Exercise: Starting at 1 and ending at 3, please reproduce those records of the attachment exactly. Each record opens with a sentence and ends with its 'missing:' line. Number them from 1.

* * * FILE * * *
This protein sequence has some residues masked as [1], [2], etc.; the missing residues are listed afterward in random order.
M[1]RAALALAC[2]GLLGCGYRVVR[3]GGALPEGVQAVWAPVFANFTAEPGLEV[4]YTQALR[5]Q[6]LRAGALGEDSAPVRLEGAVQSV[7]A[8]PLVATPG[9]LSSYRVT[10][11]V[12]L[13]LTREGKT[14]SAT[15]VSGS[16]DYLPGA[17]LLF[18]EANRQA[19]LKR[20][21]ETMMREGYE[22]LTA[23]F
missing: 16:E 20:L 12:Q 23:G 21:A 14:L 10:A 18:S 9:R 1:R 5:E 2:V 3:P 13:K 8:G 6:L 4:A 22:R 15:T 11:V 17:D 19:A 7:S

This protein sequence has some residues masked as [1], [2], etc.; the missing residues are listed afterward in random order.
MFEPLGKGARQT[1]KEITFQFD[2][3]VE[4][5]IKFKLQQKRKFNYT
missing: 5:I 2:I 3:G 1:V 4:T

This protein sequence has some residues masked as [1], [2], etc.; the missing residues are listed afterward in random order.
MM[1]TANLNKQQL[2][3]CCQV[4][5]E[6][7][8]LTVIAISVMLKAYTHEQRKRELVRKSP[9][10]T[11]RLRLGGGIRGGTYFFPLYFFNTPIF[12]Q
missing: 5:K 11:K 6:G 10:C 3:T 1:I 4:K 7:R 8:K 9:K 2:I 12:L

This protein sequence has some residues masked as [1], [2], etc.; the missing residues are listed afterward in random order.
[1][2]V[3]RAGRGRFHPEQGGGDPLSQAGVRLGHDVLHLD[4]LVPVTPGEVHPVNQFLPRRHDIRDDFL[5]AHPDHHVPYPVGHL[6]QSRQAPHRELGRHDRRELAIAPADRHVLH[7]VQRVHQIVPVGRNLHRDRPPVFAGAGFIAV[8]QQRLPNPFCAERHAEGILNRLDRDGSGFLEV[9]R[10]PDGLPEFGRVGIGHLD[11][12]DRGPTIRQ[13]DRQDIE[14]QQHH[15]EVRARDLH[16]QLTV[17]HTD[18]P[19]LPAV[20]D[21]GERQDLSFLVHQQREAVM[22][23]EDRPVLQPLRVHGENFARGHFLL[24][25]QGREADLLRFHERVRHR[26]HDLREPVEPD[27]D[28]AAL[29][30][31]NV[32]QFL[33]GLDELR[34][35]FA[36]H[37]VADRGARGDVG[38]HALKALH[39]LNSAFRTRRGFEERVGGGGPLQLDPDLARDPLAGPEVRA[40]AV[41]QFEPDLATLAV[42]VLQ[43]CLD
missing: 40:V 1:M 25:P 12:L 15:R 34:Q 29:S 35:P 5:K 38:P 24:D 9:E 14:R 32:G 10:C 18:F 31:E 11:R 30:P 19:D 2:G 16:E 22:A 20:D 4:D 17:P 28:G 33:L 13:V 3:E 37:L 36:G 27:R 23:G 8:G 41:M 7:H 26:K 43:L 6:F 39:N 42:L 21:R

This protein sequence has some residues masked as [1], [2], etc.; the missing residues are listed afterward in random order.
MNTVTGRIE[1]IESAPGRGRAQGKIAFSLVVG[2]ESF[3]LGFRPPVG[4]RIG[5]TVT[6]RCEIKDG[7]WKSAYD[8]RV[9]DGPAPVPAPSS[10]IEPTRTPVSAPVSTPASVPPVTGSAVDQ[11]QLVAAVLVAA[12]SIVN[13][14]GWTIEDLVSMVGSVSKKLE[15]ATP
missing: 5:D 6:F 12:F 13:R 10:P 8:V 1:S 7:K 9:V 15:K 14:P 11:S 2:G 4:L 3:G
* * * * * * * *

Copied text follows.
This protein sequence has some residues masked as [1], [2], etc.; the missing residues are listed afterward in random order.
M[1]RAALALAC[2]GLLGCGYRVVR[3]GGALPEGVQAVWAPVFANFTAEPGLEV[4]YTQALR[5]Q[6]LRAGALGEDSAPVRLEGAVQSV[7]A[8]PLVATPG[9]LSSYRVT[10][11]V[12]L[13]LTREGKT[14]SAT[15]VSGS[16]DYLPGA[17]LLF[18]EANRQA[19]LKR[20][21]ETMMREGYE[22]LTA[23]F
missing: 16:E 20:L 12:Q 23:G 21:A 14:L 10:A 18:S 9:R 1:R 5:E 2:V 3:P 13:K 8:G 6:L 4:A 22:R 15:T 11:V 17:D 19:A 7:S

This protein sequence has some residues masked as [1], [2], etc.; the missing residues are listed afterward in random order.
MFEPLGKGARQT[1]KEITFQFD[2][3]VE[4][5]IKFKLQQKRKFNYT
missing: 5:I 2:I 3:G 1:V 4:T

This protein sequence has some residues masked as [1], [2], etc.; the missing residues are listed afterward in random order.
MM[1]TANLNKQQL[2][3]CCQV[4][5]E[6][7][8]LTVIAISVMLKAYTHEQRKRELVRKSP[9][10]T[11]RLRLGGGIRGGTYFFPLYFFNTPIF[12]Q
missing: 5:K 11:K 6:G 10:C 3:T 1:I 4:K 7:R 8:K 9:K 2:I 12:L